By Iain Stewart, Programme Director, and Ayesha Janjua, Associate Director of Leadership and OD, at NHS Arden & GEM CSU
NHS England (NHSE) set out a path to delegate commissioning of primary care and some specialised services to Integrated Care Boards (ICBs), beginning with pharmacy, optometry and dentistry (POD) from 1 April 2023.
The aim is for decisions about healthcare to be made at a more local level, and to enable a more joined-up approach to service delivery. POD delegation is generally regarded as the most straightforward given the knowledge and understanding of primary care at system level. But transferring this commissioning responsibility to ICBs is not without its challenges, and there are lessons we can and should learn to inform the next phase of delegated commissioning in April 2024.
While common requirements run across all delegated commissioning projects, the scale and complexity of systems inevitably impacts the approach Arden & GEM has taken in supporting systems through this change.
Delegating commissioning responsibilities for POD services included the services themselves as well as the supporting services such as finance and complaint handling. Together these required staff, processes and systems to be transferred, and new arrangements to be set up to govern these services locally.
Despite delegation, NHSE remains accountable for the functions under the Health and Care Act 2022. ICBs therefore must meet requirements set out by NHSE to provide assurance that the delegated services will be delivered safely in line with statutory guidance.
With services being delegated at regional level, ICBs needed to develop new ways of working to enable these services to be commissioned effectively. This requires effective programme management to manage multiple workstreams and meet the assurance requirements set out by NHSE, as well as extensive stakeholder engagement to build relationships, support staff and integrate new responsibilities into existing activities.
In both regions, robust programme governance and continuous communication were key. Regular programme meetings and reporting provided the necessary structure and programme governance to keep the workstreams on track and ensure continuous engagement with different stakeholders.
With 12 organisations involved (NHSE and 11 ICBs) in the Midlands region, two ‘host’ ICBs were selected to represent the east and west of the region for this programme team and host the staff moving across from NHSE.
In the North West, the ICBs began work early on to develop a shared understanding and vision for delegated commissioning as a whole, albeit prioritising POD services. This was managed through a combination of fortnightly working group meetings, weekly catch ups and regular workshops.
Clear and robust governance is essential to enable these delegated services to be commissioned effectively. Each region needed to establish structures that were in keeping with the delegation agreement and legislation, while also reflecting local needs. Developing a detailed understanding of existing processes and engaging with stakeholders in each region allowed the programme teams to develop appropriate structures to enable clinical and managerial input, and maintain a collaborative approach across ICBs.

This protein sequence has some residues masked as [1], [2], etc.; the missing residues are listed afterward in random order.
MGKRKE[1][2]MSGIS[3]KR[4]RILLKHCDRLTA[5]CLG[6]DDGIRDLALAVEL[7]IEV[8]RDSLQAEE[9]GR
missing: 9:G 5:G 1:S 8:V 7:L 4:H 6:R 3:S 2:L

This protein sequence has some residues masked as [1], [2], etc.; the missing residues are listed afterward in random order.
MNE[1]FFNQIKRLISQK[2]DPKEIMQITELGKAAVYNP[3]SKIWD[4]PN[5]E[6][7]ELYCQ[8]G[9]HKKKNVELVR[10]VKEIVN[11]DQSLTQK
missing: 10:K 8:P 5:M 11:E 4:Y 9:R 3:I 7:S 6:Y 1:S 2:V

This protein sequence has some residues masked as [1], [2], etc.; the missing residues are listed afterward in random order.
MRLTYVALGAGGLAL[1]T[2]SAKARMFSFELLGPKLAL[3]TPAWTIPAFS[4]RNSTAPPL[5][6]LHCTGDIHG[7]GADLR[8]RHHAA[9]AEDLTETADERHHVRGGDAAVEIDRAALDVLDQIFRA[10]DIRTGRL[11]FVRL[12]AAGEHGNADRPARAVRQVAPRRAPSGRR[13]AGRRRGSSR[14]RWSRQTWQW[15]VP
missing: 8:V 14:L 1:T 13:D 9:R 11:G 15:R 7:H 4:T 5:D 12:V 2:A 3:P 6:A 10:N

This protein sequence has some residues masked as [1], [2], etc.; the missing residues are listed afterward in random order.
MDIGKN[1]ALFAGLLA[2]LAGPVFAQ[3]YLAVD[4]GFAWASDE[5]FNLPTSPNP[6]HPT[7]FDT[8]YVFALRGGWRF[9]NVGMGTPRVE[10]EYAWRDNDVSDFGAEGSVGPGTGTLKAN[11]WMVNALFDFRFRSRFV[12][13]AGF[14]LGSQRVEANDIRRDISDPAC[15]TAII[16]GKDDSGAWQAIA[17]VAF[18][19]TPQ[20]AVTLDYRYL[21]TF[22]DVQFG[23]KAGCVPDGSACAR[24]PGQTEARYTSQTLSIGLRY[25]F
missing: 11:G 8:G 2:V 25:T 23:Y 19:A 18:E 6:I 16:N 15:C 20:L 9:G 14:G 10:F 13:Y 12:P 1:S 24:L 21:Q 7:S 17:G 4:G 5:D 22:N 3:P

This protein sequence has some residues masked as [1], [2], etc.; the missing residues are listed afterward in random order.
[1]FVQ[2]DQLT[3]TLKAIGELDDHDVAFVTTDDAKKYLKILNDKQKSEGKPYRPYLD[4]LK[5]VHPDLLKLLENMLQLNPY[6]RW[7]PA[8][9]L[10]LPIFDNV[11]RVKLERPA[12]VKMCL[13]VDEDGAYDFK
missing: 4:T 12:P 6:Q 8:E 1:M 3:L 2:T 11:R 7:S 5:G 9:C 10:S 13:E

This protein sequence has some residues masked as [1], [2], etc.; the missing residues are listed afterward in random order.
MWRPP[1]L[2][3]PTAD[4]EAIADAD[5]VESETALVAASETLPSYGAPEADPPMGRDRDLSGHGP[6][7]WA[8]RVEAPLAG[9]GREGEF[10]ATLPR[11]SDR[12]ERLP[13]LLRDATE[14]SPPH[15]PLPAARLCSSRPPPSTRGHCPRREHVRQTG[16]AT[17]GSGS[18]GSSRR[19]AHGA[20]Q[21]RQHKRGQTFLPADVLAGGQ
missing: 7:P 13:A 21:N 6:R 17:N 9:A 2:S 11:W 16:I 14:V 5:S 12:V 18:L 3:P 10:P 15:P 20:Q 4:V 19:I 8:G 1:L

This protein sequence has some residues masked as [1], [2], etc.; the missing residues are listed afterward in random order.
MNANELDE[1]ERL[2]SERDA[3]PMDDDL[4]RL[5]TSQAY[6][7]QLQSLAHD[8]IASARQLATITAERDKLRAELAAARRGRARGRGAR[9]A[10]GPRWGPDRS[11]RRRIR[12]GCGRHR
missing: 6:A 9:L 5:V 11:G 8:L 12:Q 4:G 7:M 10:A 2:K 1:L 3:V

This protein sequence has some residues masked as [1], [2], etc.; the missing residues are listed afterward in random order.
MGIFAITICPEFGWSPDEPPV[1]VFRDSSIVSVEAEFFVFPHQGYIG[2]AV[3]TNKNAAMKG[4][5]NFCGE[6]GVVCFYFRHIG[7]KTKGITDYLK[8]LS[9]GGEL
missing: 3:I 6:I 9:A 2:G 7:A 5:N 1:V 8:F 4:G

The Midlands region has established a three tier Clinical Commissioning Committee, with tier one made up of chief executives and chairs, and tier two led by senior ICB directors. Most decisions are made at tier two, with monthly meetings in place to review finances, performance etc. The committee is supported by clinical experts and approving specialists, in tier three, to take delegation arrangements into business as usual. Crucially, every ICB retains equal responsibility for the POD services – the arrangements in place to host staff do not affect governance arrangements or responsibilities.
Transfer of staff
Delegation of POD services includes the transfer of affected staff from NHSE to the appropriate regional teams under TUPE (Transfer of Undertakings Protection of Employment) arrangements. While the approach differs according to local requirements, both the North West and Midlands regions implemented comprehensive staff engagement programmes to support teams through the change.
ICBs and NHSE engaged fully with regular staff engagement events, to understand current work practices, identify any concerns and work collaboratively to support seamless transfer. This included providing staff with new equipment and accounts to enable access to different systems and platforms.
Systems, processes and assurance
Alongside transfer of staff, the programme teams brought across supporting systems and processes which have been integrated into new regional arrangements. This included finance ledgers, central data files and outstanding POD complaints and required a review of user access permissions to the millions of files included in the transfers.
To meet NHSE assurance requirements, we also completed the documentation set out in the pre-delegation assessment frameworks (PDAFs) which ICBs must meet before commissioning functions can be transferred.
In both regions, POD services have been successfully transferred and service decisions are now being made closer to the local level with the aim of improving patient care and experience.
The ICBs in each region have developed close working relationships, both among themselves and with NHSE, which is not only supporting the successful delivery of POD services, but also lays strong foundations for future phases of delegated commissioning, beginning with some elements of specialised commissioning in April 2024.
This blog was originally written for Healthcare Leader.